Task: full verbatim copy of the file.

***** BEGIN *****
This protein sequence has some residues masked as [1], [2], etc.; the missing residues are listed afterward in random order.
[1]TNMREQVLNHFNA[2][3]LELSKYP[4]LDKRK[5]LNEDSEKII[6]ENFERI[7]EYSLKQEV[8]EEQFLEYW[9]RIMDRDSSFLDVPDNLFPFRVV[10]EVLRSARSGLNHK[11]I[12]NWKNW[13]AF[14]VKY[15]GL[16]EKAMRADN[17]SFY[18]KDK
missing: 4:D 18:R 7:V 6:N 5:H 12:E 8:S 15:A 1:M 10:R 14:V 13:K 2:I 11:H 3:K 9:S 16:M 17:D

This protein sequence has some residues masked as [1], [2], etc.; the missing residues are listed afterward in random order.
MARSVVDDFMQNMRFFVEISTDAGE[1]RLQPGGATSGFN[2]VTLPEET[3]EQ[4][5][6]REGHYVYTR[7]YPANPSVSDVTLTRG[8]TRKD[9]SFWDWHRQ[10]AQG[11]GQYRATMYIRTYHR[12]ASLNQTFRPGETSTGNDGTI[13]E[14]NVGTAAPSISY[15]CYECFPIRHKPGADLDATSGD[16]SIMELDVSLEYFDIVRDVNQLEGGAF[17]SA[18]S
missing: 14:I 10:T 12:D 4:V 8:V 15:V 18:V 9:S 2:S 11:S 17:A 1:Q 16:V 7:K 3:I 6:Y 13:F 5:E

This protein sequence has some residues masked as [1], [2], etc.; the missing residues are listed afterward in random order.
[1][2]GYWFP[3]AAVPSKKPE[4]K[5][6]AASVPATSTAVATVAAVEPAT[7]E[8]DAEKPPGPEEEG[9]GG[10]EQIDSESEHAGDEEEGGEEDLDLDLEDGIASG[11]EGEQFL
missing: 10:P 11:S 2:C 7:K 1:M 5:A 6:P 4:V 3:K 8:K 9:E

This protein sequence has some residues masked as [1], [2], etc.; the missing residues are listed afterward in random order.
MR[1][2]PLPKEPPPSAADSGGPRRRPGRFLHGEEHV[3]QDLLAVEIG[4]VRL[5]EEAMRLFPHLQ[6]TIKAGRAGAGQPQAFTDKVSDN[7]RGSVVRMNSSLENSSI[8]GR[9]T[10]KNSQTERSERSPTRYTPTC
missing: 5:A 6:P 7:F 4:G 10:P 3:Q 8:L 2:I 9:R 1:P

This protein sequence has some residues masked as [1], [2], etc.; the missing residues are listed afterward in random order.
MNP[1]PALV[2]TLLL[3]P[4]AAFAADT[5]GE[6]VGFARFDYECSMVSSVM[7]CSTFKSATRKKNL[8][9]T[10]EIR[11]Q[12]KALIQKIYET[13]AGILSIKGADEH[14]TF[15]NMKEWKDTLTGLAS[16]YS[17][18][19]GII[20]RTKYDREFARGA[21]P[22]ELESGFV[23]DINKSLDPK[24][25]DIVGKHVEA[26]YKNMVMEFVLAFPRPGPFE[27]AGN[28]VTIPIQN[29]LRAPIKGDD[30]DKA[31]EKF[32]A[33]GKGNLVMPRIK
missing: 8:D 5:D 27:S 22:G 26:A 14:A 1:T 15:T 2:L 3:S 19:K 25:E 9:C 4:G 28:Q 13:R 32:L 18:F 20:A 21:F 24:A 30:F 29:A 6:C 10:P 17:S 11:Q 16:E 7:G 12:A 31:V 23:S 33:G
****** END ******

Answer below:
This protein sequence has some residues masked as [1], [2], etc.; the missing residues are listed afterward in random order.
[1]TNMREQVLNHFNA[2][3]LELSKYP[4]LDKRK[5]LNEDSEKII[6]ENFERI[7]EYSLKQEV[8]EEQFLEYW[9]RIMDRDSSFLDVPDNLFPFRVV[10]EVLRSARSGLNHK[11]I[12]NWKNW[13]AF[14]VKY[15]GL[16]EKAMRADN[17]SFY[18]KDK
missing: 4:D 18:R 7:V 6:N 5:H 12:E 8:S 15:A 1:M 10:R 14:V 13:K 2:I 11:H 3:K 9:S 16:M 17:D

This protein sequence has some residues masked as [1], [2], etc.; the missing residues are listed afterward in random order.
MARSVVDDFMQNMRFFVEISTDAGE[1]RLQPGGATSGFN[2]VTLPEET[3]EQ[4][5][6]REGHYVYTR[7]YPANPSVSDVTLTRG[8]TRKD[9]SFWDWHRQ[10]AQG[11]GQYRATMYIRTYHR[12]ASLNQTFRPGETSTGNDGTI[13]E[14]NVGTAAPSISY[15]CYECFPIRHKPGADLDATSGD[16]SIMELDVSLEYFDIVRDVNQLEGGAF[17]SA[18]S
missing: 14:I 10:T 12:D 4:V 8:V 15:V 18:V 9:S 2:S 11:S 17:A 1:Q 16:V 7:K 3:I 6:Y 13:F 5:E

This protein sequence has some residues masked as [1], [2], etc.; the missing residues are listed afterward in random order.
[1][2]GYWFP[3]AAVPSKKPE[4]K[5][6]AASVPATSTAVATVAAVEPAT[7]E[8]DAEKPPGPEEEG[9]GG[10]EQIDSESEHAGDEEEGGEEDLDLDLEDGIASG[11]EGEQFL
missing: 10:P 11:S 2:C 7:K 1:M 5:A 6:P 4:V 3:K 8:K 9:E

This protein sequence has some residues masked as [1], [2], etc.; the missing residues are listed afterward in random order.
MR[1][2]PLPKEPPPSAADSGGPRRRPGRFLHGEEHV[3]QDLLAVEIG[4]VRL[5]EEAMRLFPHLQ[6]TIKAGRAGAGQPQAFTDKVSDN[7]RGSVVRMNSSLENSSI[8]GR[9]T[10]KNSQTERSERSPTRYTPTC
missing: 5:A 6:P 7:F 4:G 10:P 3:Q 8:L 2:I 9:R 1:P

This protein sequence has some residues masked as [1], [2], etc.; the missing residues are listed afterward in random order.
MNP[1]PALV[2]TLLL[3]P[4]AAFAADT[5]GE[6]VGFARFDYECSMVSSVM[7]CSTFKSATRKKNL[8][9]T[10]EIR[11]Q[12]KALIQKIYET[13]AGILSIKGADEH[14]TF[15]NMKEWKDTLTGLAS[16]YS[17][18][19]GII[20]RTKYDREFARGA[21]P[22]ELESGFV[23]DINKSLDPK[24][25]DIVGKHVEA[26]YKNMVMEFVLAFPRPGPFE[27]AGN[28]VTIPIQN[29]LRAPIKGDD[30]DKA[31]EKF[32]A[33]GKGNLVMPRIK
missing: 8:D 5:D 27:S 22:G 26:A 14:A 1:T 15:T 2:L 3:S 19:K 25:E 9:C 4:G 28:Q 13:R 32:L 18:F 20:A 21:F 24:A 30:F 29:A 6:C 10:P 17:S 11:Q 16:E 7:G 12:A 31:V 23:S 33:G